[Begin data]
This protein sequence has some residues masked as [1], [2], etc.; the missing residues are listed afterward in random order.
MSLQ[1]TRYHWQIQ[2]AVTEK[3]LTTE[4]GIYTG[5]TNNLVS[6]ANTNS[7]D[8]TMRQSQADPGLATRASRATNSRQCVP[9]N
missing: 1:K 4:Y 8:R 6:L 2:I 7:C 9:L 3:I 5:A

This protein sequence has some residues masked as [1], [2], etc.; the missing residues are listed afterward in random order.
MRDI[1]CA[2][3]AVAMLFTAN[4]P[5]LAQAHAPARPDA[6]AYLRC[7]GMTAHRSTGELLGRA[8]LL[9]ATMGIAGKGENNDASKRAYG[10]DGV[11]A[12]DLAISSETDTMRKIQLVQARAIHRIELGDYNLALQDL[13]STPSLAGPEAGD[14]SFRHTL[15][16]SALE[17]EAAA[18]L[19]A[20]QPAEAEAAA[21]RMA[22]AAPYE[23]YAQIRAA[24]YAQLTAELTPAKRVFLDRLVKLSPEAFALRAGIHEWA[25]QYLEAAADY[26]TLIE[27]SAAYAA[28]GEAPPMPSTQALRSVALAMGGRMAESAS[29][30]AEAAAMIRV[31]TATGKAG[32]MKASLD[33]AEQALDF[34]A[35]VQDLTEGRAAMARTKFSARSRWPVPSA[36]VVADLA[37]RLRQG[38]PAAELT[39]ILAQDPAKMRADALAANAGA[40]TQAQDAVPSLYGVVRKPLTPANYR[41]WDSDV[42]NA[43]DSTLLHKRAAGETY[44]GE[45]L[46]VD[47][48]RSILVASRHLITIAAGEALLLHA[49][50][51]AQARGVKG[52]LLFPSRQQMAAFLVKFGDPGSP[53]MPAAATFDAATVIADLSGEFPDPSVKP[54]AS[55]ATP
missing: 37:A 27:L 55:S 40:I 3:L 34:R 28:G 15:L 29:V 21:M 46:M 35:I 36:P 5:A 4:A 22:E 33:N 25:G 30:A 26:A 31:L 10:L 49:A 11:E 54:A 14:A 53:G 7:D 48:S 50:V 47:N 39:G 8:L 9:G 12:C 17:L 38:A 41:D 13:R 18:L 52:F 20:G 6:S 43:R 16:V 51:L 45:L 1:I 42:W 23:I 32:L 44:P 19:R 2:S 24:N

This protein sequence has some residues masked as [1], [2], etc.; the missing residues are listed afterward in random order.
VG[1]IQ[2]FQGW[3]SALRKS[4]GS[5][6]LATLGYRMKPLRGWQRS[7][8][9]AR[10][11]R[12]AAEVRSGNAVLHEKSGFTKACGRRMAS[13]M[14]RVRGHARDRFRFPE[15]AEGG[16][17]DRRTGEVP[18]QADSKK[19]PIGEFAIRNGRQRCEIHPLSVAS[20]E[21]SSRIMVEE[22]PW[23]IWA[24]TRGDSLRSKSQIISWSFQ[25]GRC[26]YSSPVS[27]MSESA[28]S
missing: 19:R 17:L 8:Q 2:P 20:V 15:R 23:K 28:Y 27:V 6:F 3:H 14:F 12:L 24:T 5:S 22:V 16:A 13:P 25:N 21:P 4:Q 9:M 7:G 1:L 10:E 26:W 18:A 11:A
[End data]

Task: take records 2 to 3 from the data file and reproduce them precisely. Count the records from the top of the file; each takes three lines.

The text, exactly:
This protein sequence has some residues masked as [1], [2], etc.; the missing residues are listed afterward in random order.
MRDI[1]CA[2][3]AVAMLFTAN[4]P[5]LAQAHAPARPDA[6]AYLRC[7]GMTAHRSTGELLGRA[8]LL[9]ATMGIAGKGENNDASKRAYG[10]DGV[11]A[12]DLAISSETDTMRKIQLVQARAIHRIELGDYNLALQDL[13]STPSLAGPEAGD[14]SFRHTL[15][16]SALE[17]EAAA[18]L[19]A[20]QPAEAEAAA[21]RMA[22]AAPYE[23]YAQIRAA[24]YAQLTAELTPAKRVFLDRLVKLSPEAFALRAGIHEWA[25]QYLEAAADY[26]TLIE[27]SAAYAA[28]GEAPPMPSTQALRSVALAMGGRMAESAS[29][30]AEAAAMIRV[31]TATGKAG[32]MKASLD[33]AEQALDF[34]A[35]VQDLTEGRAAMARTKFSARSRWPVPSA[36]VVADLA[37]RLRQG[38]PAAELT[39]ILAQDPAKMRADALAANAGA[40]TQAQDAVPSLYGVVRKPLTPANYR[41]WDSDV[42]NA[43]DSTLLHKRAAGETY[44]GE[45]L[46]VD[47][48]RSILVASRHLITIAAGEALLLHA[49][50][51]AQARGVKG[52]LLFPSRQQMAAFLVKFGDPGSP[53]MPAAATFDAATVIADLSGEFPDPSVKP[54]AS[55]ATP
missing: 37:A 27:L 55:S 40:I 3:L 34:R 28:G 15:L 29:V 21:M 46:M 35:I 36:P 5:A 4:A 22:E 33:N 25:G 30:A 26:A 31:L 10:L 49:A 11:E 54:A 14:A 53:G 7:D 48:S 50:V 47:N 39:G 8:L 9:G 12:C 17:L 38:A 41:D 13:R 18:L 52:F 20:G 6:S 43:R 16:V 51:L 45:L 1:I 42:W 23:I 32:L 44:P 19:R 2:S 24:N

This protein sequence has some residues masked as [1], [2], etc.; the missing residues are listed afterward in random order.
VG[1]IQ[2]FQGW[3]SALRKS[4]GS[5][6]LATLGYRMKPLRGWQRS[7][8][9]AR[10][11]R[12]AAEVRSGNAVLHEKSGFTKACGRRMAS[13]M[14]RVRGHARDRFRFPE[15]AEGG[16][17]DRRTGEVP[18]QADSKK[19]PIGEFAIRNGRQRCEIHPLSVAS[20]E[21]SSRIMVEE[22]PW[23]IWA[24]TRGDSLRSKSQIISWSFQ[25]GRC[26]YSSPVS[27]MSESA[28]S
missing: 19:R 17:L 8:Q 2:P 20:V 15:R 23:K 28:Y 27:V 6:F 3:H 14:F 12:L 24:T 5:S 22:V 16:A 13:P 25:N 21:P 4:Q 9:M 7:G 1:L 10:E 26:W 18:A 11:A